Queen Street Mall, Brisbane
6 September, 2012
KEVIN RUDD: One of the basic responsibilities of government is to provide basic government services in education and in health and in policing and in housing and emergency services. And I think one of the other basic responsibilities of government is to do everything possible to underpin job security. If you don’t have job security frankly everything else starts to fall apart.
The problem we have here in Queensland is on both these fronts we see a full frontal attack now by the liberal national party government here in Queensland. That’s why I’m speaking out today. As a local member of parliament I’ve got a responsibility to stand up for my local community and what I’ve found in the last several months over here on Brisbane’s Southside is it’s very hard to walk up the street these days without someone stopping you and saying I’m worried about my job. It’s very hard to walk the street these days and saying I’ve just heard that another service is under attack and it’s got to the stage where those of us working at different levels of government have now got to stand up, speak out, and do hold also this Liberal National party government to account for what it’s doing.
Let’s just go to a few of the services areas. I mean the list I’ve seen is quite extraordinary. Services concerning mental health, services concerning HIV Aids, community health services, all having been attacked by cutbacks on the part of this Liberal National party government. Then you look at the actual numbers of public servants whose jobs have been threatened or been taken away. Hundreds in primary industries, hundreds in main roads, hundreds in other key government areas as well. I’ve seen cutbacks in TAFE. I’ve seen cutbacks in other areas as well and this goes to the heart of job security in an age when people around the world are deeply worried about the security of their employment everywhere. As I said before if you don’t have security in your job I’m not quite sure how you make the rest of your life work.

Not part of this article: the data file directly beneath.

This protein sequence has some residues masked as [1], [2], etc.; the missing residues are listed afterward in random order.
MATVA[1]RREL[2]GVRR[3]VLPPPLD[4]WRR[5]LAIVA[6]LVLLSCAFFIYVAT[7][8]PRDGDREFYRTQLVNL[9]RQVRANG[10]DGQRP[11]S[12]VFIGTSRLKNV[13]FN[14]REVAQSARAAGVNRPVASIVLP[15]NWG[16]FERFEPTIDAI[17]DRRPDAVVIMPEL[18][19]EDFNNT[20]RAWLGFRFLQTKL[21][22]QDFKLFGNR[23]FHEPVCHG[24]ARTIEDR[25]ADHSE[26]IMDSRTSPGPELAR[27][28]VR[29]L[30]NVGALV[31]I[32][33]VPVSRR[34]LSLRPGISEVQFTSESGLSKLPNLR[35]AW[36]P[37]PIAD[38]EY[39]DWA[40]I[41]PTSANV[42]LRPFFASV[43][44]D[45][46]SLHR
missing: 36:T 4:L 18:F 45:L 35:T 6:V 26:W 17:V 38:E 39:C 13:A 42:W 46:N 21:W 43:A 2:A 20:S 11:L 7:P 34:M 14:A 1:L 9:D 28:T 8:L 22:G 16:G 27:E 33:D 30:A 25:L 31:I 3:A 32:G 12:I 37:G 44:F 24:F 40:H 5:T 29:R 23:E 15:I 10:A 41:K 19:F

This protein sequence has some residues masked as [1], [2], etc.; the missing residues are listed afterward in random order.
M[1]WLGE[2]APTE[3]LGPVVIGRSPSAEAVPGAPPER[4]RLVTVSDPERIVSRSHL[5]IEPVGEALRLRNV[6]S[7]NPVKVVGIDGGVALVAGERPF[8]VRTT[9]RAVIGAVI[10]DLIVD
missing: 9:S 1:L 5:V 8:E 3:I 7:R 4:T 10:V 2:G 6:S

What people are saying to me out on the streets is that they are worried about paying off their mortgages, they are worried about their monthly mortgage payments. Banks are starting raise questions about people’s ability to pay off their homes. I’m hearing feedback from small businesses, including in the property industry, saying confidence is being affected because job security is being affected. So it’s time we spoke out with a combined voice on them. That’s why our good friends here representing our public services and public servants, Together, have asked me to appear with them today, to lend my voice to this important cause.
The reason for doing it today is that we are barely one week away from the state budget and this is where the rubber really hits the road. My call today to Mr Newman is – it’s time Mr Newman to change course, it’s time to change course. Mr Newman was elected with the biggest majority in the history of the state of Queensland. You have got to learn something and that is that you have to govern for all Queenslanders not just those that support your particular ideology of slash and burn. That’s what I’m calling for today. It’s not too late to change course. We need you to change course because job security is important for families, for communities and the delivery of those services is as well. That’s what I’m here to support today and I’m proud to stand up with our friends from Together to do exactly the same. Would you like to say a few things yourself?
KATE FLANDERS, TOGETHER QUEENSLAND ASSISTANT SECRETARY : It’s great that such a great Australian and an excellent local member in Kevin Rudd has come out today to support members and workers in the community sector and in the public sectors but that’s where Together and the services union are really appreciative of Kevin’s support and particularly the voters in Kevin’s electorate who have been telling him along with the Australian and Queensland community more broadly that public sector jobs and services are vital. And we’ve got some members here who have come from those impacted services, Jessie and Phil, who would like to talk a little bit about the impacts that those things are having on them particularly and on the services they deliver to the community.
PHIL CARSWELL, PUBLIC HEALTH DELEGATE: G’day my name’s Phil Carswell, I’m a Together delegate from Queensland Health. I’m also a constituent of Kevin’s in South Brisbane and I want to echo exactly what Kevin said. I work every day in a department where people are living in fear. Where people don’t know about whether they are going to get paid next week or not. Whether our work is going to be valued or not. I work in preventative health and as Mr Rudd already mentioned they don’t believe preventative health has value. We know it has value, we know it makes a difference which needs the support to make that work happen.
Kevin was part of a government that set up a National Preventative Health Authority. We want to see that work happen here in Queensland. At the moment our staff don’t know whether we are going to be employed next week, or Christmas, or ever. And prevention like I said does make a difference. Our job was to try and keep people healthy and keep them out of hospitals. So that we don’t have to keep building huge big hospitals and try to keep people, get people better. We want to keep people healthy, we have the evidence to show how it works now we need to make it happen. And unfortunately our minister doesn’t seem to be listening to our evidence - he seems to be listening to ideology.